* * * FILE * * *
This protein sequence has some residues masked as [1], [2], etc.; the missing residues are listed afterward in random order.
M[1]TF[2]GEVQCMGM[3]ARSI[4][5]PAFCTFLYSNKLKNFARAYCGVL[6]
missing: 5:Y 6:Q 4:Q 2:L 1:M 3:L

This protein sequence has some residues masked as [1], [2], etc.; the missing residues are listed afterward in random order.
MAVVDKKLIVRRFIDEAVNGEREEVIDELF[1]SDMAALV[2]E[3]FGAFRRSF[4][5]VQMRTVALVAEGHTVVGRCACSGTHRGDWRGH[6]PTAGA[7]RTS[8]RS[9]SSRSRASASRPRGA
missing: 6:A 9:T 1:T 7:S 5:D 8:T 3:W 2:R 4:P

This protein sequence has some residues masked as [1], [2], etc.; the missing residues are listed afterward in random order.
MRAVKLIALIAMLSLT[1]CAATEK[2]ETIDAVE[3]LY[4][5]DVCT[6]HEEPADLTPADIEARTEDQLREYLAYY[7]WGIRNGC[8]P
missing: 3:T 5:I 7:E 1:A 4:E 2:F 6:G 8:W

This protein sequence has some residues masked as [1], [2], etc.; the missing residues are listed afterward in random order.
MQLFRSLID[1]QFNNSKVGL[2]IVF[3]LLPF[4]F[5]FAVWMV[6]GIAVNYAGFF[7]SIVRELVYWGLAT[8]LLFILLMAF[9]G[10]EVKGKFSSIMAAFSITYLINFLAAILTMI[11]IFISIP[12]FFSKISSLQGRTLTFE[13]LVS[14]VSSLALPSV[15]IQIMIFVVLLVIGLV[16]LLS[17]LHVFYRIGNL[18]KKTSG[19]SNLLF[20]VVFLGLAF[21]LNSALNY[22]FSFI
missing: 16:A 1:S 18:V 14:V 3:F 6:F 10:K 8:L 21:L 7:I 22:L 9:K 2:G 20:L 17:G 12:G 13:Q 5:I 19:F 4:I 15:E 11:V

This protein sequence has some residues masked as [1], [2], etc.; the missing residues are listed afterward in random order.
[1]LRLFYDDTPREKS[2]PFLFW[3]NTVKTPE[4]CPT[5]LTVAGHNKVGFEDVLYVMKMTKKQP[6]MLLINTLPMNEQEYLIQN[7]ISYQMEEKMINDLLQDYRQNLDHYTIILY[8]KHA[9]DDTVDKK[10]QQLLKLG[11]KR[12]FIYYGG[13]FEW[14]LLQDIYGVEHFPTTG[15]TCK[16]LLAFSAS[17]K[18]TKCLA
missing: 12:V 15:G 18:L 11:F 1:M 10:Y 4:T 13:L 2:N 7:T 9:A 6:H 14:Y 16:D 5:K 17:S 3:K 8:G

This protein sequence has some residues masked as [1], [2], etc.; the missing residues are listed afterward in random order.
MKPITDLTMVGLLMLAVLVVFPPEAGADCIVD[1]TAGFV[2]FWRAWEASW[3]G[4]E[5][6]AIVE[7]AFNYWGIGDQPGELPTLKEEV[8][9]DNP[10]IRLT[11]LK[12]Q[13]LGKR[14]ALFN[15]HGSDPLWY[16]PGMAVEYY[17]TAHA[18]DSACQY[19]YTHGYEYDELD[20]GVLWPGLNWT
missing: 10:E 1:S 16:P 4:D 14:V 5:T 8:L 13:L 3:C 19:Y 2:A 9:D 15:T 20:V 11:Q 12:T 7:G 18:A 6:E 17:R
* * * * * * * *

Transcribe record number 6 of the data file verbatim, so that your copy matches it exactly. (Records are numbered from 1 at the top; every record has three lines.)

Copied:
This protein sequence has some residues masked as [1], [2], etc.; the missing residues are listed afterward in random order.
MKPITDLTMVGLLMLAVLVVFPPEAGADCIVD[1]TAGFV[2]FWRAWEASW[3]G[4]E[5][6]AIVE[7]AFNYWGIGDQPGELPTLKEEV[8][9]DNP[10]IRLT[11]LK[12]Q[13]LGKR[14]ALFN[15]HGSDPLWY[16]PGMAVEYY[17]TAHA[18]DSACQY[19]YTHGYEYDELD[20]GVLWPGLNWT
missing: 10:E 1:S 16:P 4:D 14:V 5:T 8:L 13:L 3:C 19:Y 2:A 9:D 15:T 20:V 11:Q 12:T 7:G 18:A 6:E 17:R